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Anheuser in talks with Grupo Modelo (WSJ, subscription required)
Battling a bumpy road” economic downturn (WWD)
Upon entering Wal-Mart Stores annual shareholder meeting, an observer might be forgiven for thinking they had just walked into a lively, national political convention.
Patriotic red and blue buntings covered the 16,000-seat arena at the University of Arkansas, the music hardly stopped and the crowd was treated to a constrant stream of well-tuned public relations bullet points — in this case, sustainability, community relations and saving shoppers money.
Another 27,000 retail jobs disappeared in May, according to the U.S. government’s monthly employment report. That makes 152,000 retail jobs eliminated since the beginning of the year.
Overall, nonfarm payrolls fell by 49,000. But even more worrisome for the economy and for retailers could be the jump in the unemployment rate to 5.5 percent. That half-point jump was the largest such move in 22 years and brought the unemployment rate to its highest level in 3-1/2 years.
Retailer’s May sales reports yesterday were mostly better than expected, causing some analysts to think they could signal the beginning of a consumer turnaround.
But others said it just showed a blip in spending that was caused by the tax rebate checks consumers have begun to receive.
Economic concerns could still linger after all that stimulus money is gone, they say, and things could get worse if consumers, already hit by $4-a-gallon gasoline, soaring food prices and falling home values really start to worry about their jobs.
Wonder how a half-point jump in the unemployment number plays into that?
Meanwhile, to take your mind of the jobs report, there’s always the company pep rally that masquerades as the Wal-Mart annual meeting. The world’s-largest retailer flies in employees from all around the world to help pack the basketball arena at the University of Arkansas, where stars entertain the crowd (this year’s acts include Miley Cyrus), everybody does the Wal-Mart cheer, and, oh yeah, shareholders get to ask questions.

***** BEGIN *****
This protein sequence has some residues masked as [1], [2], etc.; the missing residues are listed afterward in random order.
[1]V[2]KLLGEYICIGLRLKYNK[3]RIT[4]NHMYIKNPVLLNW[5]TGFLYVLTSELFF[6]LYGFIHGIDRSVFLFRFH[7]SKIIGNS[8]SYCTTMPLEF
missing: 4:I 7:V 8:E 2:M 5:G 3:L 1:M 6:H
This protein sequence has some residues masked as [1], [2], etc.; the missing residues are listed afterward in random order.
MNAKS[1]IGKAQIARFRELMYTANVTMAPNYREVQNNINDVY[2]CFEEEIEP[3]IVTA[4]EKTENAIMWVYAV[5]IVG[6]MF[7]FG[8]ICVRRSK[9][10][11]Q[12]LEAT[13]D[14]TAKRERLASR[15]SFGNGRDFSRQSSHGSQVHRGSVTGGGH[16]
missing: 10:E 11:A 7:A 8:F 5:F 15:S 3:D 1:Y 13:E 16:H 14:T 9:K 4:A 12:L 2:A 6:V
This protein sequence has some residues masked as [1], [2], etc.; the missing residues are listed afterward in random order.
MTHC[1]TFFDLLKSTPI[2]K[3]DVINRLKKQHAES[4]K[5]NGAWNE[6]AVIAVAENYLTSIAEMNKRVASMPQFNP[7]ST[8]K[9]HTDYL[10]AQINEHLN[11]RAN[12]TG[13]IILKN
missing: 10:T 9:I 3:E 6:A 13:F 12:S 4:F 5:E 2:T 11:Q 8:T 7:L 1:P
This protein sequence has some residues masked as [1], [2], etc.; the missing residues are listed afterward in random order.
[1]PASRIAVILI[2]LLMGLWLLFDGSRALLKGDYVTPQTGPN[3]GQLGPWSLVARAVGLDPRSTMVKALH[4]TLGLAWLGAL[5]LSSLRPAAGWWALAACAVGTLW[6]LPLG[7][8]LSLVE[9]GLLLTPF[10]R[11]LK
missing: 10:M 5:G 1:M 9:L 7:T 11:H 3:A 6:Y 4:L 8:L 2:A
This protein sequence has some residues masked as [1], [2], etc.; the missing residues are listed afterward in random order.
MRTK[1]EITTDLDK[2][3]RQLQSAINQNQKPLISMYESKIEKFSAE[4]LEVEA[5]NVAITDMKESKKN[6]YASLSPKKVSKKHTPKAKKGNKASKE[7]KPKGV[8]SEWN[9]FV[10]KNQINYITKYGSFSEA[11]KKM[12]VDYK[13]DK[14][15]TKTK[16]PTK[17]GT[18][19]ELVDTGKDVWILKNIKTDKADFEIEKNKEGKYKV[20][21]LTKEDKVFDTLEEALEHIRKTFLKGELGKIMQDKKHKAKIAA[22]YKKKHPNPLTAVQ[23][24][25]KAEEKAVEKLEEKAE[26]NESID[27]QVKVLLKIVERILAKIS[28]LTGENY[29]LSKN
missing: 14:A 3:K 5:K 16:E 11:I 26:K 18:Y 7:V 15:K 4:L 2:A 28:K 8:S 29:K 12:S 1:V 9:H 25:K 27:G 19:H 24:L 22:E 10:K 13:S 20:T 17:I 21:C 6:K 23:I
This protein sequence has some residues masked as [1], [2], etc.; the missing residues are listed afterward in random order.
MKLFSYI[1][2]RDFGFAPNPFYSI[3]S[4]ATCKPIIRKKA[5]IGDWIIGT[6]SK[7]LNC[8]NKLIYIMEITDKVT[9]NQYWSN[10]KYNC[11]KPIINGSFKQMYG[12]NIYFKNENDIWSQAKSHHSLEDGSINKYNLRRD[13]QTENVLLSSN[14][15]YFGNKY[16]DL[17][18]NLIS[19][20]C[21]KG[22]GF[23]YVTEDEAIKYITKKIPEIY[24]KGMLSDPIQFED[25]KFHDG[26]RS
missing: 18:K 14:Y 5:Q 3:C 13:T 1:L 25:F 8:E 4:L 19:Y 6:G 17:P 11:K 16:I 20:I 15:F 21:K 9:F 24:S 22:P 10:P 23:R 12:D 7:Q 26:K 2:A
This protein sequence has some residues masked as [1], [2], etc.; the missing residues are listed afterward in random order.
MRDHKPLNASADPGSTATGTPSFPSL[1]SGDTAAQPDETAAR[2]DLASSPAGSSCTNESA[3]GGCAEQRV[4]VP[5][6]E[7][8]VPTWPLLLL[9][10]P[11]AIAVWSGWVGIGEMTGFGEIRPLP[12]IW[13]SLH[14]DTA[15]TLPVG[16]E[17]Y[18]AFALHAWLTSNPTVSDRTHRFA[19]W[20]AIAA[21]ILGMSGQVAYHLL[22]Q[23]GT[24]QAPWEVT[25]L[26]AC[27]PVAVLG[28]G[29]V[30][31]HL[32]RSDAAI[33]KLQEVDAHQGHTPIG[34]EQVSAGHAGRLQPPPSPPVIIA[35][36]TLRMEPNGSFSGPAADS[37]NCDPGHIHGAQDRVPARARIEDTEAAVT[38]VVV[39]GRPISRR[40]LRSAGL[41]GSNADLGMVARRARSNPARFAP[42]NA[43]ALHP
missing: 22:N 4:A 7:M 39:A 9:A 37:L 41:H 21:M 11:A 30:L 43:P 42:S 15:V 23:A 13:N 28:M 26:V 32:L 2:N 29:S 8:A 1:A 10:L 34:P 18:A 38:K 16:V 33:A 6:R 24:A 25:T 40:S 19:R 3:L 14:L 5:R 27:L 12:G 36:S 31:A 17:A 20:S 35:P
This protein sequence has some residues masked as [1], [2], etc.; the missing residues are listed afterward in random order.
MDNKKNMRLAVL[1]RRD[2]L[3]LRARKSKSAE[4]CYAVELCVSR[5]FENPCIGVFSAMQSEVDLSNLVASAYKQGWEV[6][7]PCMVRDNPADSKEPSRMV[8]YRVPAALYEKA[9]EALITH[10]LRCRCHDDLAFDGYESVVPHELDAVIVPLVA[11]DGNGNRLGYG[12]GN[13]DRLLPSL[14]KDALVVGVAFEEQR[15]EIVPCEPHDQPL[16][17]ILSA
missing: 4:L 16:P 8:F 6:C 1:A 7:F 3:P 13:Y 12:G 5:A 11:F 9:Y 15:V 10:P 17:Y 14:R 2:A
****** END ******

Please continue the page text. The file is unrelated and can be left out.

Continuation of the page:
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New Wal-Mart director may herald changing of the guard (Wall Street Journal, subscription required)
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Check Out lower quarterly results at Neiman Marcus — the latest in a string of results proving that high-end stores are running into the same trouble as their lower-tier peers.
The company, known for its namesake and Bergdorf Goodman stores, said on Wednesday that quarterly sales fell almost 1 percent to $1.06 billion, while net profit fell nearly 7 percent to $55.4 million.
The U.S. office supplies retailer offered to buy the Dutch company for $2.65 billion – up from its previous unsolicited offer of about $2.34 billion — even as Corporate Express is trying to fight off the takeover bid with a bid of its own.
The Dutch company said in May that it would buy French rival Lyreco for about $2.2 billion, creating the largest business-to-business distributor of office supplies in Europe, North America and Asia Pacific.
Check out how Tiffany sparkles overseas.
Forget the United States (where Tiffany does not expect sales to improve until later this year). They are still buying baubles in Europe.
Sales in Europe rose 30 percent in the first quarter. And that was on a CONSTANT CURRENCY basis. No help from the weak dollar in that number. The company added four more stores, which helped, as did the 12 percent increase in same store sales.
Asia also saw a 10 percent increase in sales on a constant currency basis.
The U.S. consumer may be under pressure. But apparently there are still sales and profits to be mined overseas.
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April personal spending up, flat after inflation
J Crew cuts year earnings outlook, shares drop 15 pct
Coach’s gateway to growth in China (WWD)